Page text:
This definition is painted with a broad brush, but at its core, it stresses technology. However, there are two other variables that often get overlooked when discussing digital transformation: people and processes. Those two are pivotal if you want to have real organizational change.

The authors quoted above acknowledge this reality: “Technology itself is only part of the complex puzzle that must be solved for organizations to remain competitive in a digital world.” They go on to write that strategy and cultural changes are also critical to digital transformation — and in my experience, nothing could be more important.

We mustn’t forget that digital transformation is a holistic process that includes people as well as processes and technology. Understanding transformation in this context will support not only the adoption of the new system, but a rise in productivity and even improvements in workers’ well-being.

People, processes, and technology

There are three pillars that support your digital transformation initiatives:


As people will be the ones using the new technology, it must be relevant for them. Your organization’s culture plays a very important part in making sure this is the case.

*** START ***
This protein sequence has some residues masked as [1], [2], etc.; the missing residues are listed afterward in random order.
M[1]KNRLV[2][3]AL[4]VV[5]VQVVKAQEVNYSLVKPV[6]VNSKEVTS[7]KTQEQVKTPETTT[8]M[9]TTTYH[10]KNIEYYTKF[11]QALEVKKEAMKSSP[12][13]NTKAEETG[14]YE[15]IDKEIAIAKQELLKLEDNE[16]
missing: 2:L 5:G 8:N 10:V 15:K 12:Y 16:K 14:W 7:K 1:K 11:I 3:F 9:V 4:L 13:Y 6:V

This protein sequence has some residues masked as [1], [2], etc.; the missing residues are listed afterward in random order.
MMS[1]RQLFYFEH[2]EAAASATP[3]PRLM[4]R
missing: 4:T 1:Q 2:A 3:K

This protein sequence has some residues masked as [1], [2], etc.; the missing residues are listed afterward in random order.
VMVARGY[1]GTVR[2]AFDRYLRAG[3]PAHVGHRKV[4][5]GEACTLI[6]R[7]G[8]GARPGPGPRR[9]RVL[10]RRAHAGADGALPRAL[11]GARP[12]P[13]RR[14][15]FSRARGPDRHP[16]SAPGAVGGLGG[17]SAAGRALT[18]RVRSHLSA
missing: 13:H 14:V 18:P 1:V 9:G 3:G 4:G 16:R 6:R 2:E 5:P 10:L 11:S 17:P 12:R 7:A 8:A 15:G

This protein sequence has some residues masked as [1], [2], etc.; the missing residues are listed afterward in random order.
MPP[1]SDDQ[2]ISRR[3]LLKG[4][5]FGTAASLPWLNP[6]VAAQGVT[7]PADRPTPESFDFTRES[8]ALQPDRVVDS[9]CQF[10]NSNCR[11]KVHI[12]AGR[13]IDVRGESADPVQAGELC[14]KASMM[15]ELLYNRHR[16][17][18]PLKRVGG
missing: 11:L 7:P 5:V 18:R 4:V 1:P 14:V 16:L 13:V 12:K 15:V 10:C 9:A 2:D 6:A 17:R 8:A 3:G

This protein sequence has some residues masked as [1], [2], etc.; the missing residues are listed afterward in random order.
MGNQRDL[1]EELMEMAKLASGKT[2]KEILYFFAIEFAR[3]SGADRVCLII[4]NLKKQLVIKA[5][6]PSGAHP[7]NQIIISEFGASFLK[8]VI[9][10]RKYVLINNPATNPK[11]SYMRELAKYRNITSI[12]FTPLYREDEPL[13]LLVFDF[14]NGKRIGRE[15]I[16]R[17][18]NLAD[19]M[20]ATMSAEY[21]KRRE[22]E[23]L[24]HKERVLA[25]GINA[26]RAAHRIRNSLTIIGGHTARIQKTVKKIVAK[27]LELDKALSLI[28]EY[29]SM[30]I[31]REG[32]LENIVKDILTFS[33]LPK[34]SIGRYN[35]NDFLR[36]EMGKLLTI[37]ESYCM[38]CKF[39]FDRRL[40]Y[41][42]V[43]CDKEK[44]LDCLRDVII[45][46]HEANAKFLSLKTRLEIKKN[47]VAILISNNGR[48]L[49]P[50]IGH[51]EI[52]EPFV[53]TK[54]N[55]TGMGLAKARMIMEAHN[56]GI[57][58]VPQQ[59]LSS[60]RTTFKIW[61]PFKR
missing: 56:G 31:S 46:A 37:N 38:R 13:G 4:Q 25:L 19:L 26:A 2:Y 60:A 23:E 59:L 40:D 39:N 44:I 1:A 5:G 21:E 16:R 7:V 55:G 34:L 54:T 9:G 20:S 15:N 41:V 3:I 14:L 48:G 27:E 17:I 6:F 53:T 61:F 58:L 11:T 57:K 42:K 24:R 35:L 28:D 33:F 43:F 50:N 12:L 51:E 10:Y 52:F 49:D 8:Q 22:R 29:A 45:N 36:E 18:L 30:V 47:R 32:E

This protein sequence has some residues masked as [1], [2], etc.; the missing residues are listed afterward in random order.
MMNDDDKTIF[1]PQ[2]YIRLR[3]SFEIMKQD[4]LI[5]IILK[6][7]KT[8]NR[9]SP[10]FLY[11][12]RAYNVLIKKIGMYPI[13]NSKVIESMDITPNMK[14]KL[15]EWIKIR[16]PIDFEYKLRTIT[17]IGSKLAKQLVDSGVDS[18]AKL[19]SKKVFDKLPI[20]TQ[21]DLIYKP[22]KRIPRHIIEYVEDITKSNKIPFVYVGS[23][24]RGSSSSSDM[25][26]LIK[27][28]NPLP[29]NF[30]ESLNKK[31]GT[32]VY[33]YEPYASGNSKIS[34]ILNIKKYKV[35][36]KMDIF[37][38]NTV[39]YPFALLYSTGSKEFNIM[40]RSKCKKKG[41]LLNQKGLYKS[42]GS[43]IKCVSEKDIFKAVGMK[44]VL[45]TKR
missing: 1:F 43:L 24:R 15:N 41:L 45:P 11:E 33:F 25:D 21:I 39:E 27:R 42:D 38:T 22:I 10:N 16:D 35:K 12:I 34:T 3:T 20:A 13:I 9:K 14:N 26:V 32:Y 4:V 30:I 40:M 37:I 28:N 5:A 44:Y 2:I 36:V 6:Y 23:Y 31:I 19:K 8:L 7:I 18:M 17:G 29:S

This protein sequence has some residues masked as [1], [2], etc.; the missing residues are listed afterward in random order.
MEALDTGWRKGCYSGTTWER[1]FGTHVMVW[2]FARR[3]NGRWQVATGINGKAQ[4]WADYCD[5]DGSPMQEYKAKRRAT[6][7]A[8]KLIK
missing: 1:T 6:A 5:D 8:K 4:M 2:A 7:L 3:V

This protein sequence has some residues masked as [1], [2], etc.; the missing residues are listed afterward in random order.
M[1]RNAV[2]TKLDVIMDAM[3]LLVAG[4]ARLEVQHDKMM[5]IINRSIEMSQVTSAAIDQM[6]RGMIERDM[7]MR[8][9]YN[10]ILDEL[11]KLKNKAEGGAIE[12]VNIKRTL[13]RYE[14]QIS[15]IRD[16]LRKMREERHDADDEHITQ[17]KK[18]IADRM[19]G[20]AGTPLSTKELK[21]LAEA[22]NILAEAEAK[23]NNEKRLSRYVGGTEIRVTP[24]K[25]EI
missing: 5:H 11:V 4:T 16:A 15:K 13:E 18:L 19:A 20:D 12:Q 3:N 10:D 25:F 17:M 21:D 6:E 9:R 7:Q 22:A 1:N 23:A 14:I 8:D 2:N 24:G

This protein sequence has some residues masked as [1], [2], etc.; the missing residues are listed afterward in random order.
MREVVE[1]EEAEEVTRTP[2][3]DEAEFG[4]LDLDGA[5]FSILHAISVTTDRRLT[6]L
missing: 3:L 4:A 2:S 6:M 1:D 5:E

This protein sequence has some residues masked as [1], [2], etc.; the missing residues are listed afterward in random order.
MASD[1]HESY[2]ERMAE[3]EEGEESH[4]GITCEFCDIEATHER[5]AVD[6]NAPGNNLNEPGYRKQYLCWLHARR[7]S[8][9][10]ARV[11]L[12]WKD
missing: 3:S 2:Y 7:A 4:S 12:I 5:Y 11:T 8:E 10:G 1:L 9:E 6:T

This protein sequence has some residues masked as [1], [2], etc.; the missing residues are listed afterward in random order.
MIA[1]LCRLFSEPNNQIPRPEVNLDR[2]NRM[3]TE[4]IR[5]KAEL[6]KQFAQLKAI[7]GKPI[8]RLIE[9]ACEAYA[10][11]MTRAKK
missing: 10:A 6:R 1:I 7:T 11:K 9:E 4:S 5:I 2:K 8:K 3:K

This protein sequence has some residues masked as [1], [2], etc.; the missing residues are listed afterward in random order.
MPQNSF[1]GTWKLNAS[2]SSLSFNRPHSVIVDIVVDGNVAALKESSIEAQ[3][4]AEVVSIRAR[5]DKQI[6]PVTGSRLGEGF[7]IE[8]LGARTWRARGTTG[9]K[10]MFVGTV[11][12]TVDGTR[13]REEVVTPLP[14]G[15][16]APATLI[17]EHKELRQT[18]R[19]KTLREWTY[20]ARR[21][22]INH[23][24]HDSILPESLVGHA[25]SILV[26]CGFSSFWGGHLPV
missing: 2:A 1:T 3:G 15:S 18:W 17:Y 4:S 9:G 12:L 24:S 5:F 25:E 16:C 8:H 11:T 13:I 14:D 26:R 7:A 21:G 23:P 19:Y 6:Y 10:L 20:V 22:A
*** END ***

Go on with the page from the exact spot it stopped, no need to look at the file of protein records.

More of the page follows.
Understand your existing supply chain processes to define what can be digitized and for what advantage. This allows you to ensure that every change you make serves to optimize your supply chain.



Choosing top-tier technology makes it easier to adapt a new system to your specific use case and processes and set the stage for a successful digital transformation journey.

The technological side of the equation provides the framework for better customer and employee experiences by streamlining processes and increasing visibility. I believe there are two important considerations when it comes to developing new digital transformation processes:

      1. Your company’s strategic influence on this transformation
      2. The daily impact the new processes have on workers

You must work to strategically influence your organizational culture to support your workforce’s adoption and positive sentiment about the new technology. It’s the daily impact that will define how relevant and effective the new technology will be to your organization.

All this points toward a simple conclusion: that the adoption of new technology and processes requires a focus on how those two factors impact your workforce. Or in other words, digital transformation is a fundamental change in processes, that hinges on the adoption of new platforms and tools by the workforce and a concerted change in company culture from the top down.

Ask the right questions

As you help set the stage for a successful digital transformation in your own supply chain, start by asking: am I choosing the right technology for my organization?